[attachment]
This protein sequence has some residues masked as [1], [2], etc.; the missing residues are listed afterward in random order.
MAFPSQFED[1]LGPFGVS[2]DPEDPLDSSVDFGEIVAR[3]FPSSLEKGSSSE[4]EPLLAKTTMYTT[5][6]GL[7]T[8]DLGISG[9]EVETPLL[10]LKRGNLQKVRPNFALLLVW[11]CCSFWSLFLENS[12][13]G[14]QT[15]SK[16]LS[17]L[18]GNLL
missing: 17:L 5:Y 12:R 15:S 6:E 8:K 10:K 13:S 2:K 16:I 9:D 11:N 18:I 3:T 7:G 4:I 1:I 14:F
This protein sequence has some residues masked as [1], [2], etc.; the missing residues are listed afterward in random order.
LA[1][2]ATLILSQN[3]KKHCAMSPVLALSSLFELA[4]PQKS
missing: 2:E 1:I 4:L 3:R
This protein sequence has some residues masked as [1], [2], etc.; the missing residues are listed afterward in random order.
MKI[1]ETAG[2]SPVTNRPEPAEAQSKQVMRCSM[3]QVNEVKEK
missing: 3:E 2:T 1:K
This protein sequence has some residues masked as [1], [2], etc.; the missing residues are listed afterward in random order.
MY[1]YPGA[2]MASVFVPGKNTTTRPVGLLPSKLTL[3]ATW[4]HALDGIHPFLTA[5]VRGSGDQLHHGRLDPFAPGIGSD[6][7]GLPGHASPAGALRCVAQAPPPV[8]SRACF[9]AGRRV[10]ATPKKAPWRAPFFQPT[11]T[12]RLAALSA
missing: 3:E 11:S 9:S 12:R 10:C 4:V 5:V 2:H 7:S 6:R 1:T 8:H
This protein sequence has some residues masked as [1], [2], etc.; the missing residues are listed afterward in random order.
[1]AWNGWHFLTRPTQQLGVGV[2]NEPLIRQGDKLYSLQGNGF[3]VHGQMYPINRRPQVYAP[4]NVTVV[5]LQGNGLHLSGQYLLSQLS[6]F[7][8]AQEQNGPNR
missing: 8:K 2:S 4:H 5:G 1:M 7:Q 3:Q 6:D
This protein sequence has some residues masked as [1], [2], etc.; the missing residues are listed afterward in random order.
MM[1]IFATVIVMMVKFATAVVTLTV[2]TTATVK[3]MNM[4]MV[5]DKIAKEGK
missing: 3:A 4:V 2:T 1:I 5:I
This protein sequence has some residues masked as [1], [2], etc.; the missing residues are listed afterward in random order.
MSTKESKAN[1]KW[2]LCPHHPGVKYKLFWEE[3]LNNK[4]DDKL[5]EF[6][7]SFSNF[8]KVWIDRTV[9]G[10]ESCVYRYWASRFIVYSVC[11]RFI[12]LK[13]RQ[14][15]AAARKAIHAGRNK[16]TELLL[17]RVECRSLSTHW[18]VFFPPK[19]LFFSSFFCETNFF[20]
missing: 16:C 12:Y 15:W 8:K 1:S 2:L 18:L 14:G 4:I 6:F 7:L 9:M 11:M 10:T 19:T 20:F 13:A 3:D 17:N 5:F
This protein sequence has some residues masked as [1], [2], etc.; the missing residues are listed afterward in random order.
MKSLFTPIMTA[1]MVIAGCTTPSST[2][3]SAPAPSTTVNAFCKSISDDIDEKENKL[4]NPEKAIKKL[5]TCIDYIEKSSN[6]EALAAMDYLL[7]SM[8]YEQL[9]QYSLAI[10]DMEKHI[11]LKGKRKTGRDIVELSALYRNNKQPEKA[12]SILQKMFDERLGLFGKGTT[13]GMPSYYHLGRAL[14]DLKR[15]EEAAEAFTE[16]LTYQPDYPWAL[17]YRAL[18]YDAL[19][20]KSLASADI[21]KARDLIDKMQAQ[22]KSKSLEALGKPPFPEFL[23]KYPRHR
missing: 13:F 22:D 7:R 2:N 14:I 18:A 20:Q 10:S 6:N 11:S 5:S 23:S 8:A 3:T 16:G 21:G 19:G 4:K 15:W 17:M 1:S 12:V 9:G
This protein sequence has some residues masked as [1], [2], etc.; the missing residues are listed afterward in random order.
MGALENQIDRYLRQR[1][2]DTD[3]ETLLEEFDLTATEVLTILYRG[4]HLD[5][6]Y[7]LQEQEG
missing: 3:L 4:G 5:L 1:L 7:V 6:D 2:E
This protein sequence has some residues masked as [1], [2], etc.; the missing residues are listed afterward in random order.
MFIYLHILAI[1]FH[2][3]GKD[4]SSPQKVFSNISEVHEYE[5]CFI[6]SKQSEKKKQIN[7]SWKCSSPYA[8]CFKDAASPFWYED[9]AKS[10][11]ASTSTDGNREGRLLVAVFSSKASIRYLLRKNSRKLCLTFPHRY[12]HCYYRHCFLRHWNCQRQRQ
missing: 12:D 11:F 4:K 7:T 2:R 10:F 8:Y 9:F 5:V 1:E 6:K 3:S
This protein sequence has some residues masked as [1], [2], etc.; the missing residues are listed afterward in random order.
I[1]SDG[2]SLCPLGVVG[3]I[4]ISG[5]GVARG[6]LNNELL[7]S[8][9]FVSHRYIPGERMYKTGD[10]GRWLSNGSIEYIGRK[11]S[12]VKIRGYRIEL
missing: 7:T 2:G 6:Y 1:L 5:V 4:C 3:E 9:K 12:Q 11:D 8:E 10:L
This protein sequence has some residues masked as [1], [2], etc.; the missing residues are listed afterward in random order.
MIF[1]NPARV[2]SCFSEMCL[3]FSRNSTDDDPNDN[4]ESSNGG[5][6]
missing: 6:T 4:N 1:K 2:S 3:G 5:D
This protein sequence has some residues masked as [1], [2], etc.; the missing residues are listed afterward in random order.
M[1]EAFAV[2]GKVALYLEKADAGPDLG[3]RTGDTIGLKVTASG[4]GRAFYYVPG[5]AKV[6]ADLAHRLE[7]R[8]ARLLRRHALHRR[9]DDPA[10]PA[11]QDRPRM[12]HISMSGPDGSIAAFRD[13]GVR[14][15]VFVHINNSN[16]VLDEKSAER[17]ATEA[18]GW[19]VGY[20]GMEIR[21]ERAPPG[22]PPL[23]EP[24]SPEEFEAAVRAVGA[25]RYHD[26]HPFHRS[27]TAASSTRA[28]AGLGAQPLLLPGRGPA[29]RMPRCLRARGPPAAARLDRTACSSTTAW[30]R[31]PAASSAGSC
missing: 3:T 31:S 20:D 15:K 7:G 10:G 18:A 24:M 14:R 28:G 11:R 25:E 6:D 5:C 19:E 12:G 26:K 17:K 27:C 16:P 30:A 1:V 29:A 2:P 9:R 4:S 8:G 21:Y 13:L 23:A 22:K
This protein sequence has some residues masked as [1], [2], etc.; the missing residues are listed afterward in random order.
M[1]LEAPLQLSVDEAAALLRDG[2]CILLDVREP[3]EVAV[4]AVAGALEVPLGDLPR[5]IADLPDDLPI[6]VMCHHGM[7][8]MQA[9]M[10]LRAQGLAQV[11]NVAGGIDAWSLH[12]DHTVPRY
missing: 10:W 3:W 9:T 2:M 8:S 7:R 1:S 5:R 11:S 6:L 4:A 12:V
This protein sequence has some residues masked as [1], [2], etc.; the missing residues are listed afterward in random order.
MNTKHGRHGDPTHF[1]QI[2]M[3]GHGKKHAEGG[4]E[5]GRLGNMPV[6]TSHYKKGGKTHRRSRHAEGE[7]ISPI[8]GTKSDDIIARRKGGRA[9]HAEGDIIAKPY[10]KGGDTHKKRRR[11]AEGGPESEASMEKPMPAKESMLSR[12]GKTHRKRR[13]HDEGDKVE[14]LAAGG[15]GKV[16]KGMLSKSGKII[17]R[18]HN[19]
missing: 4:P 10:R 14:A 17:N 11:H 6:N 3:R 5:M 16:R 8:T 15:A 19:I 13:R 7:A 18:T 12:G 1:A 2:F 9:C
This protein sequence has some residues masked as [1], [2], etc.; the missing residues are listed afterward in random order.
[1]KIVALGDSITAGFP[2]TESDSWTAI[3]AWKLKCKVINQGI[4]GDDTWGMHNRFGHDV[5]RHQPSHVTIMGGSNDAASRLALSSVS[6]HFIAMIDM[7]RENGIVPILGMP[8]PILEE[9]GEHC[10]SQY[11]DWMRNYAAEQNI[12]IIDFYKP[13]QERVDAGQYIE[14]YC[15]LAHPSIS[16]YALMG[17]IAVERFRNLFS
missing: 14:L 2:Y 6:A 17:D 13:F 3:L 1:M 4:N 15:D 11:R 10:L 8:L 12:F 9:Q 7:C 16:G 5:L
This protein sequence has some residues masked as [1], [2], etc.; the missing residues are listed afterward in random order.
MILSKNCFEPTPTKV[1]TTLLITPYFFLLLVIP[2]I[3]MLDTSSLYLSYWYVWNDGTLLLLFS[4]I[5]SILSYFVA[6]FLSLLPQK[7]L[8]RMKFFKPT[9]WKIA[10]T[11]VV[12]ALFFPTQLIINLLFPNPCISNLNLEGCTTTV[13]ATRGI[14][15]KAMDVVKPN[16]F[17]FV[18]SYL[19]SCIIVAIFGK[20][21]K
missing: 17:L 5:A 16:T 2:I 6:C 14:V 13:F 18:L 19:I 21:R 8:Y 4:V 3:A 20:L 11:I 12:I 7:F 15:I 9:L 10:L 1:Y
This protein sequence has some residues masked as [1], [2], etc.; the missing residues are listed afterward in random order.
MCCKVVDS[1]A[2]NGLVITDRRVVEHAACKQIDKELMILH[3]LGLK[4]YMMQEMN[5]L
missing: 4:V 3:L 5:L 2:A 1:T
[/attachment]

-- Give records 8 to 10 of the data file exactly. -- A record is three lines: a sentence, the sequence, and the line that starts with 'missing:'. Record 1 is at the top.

This protein sequence has some residues masked as [1], [2], etc.; the missing residues are listed afterward in random order.
MKSLFTPIMTA[1]MVIAGCTTPSST[2][3]SAPAPSTTVNAFCKSISDDIDEKENKL[4]NPEKAIKKL[5]TCIDYIEKSSN[6]EALAAMDYLL[7]SM[8]YEQL[9]QYSLAI[10]DMEKHI[11]LKGKRKTGRDIVELSALYRNNKQPEKA[12]SILQKMFDERLGLFGKGTT[13]GMPSYYHLGRAL[14]DLKR[15]EEAAEAFTE[16]LTYQPDYPWAL[17]YRAL[18]YDAL[19][20]KSLASADI[21]KARDLIDKMQAQ[22]KSKSLEALGKPPFPEFL[23]KYPRHR
missing: 13:F 22:D 7:R 2:N 14:I 18:A 20:Q 10:S 6:N 11:S 5:S 23:S 8:A 3:T 16:G 21:G 19:G 4:K 15:W 17:M 1:S 12:V 9:G
This protein sequence has some residues masked as [1], [2], etc.; the missing residues are listed afterward in random order.
MGALENQIDRYLRQR[1][2]DTD[3]ETLLEEFDLTATEVLTILYRG[4]HLD[5][6]Y[7]LQEQEG
missing: 3:L 4:G 5:L 1:L 7:V 6:D 2:E
This protein sequence has some residues masked as [1], [2], etc.; the missing residues are listed afterward in random order.
MFIYLHILAI[1]FH[2][3]GKD[4]SSPQKVFSNISEVHEYE[5]CFI[6]SKQSEKKKQIN[7]SWKCSSPYA[8]CFKDAASPFWYED[9]AKS[10][11]ASTSTDGNREGRLLVAVFSSKASIRYLLRKNSRKLCLTFPHRY[12]HCYYRHCFLRHWNCQRQRQ
missing: 12:D 11:F 4:K 7:T 2:R 10:F 8:Y 9:F 5:V 1:E 6:K 3:S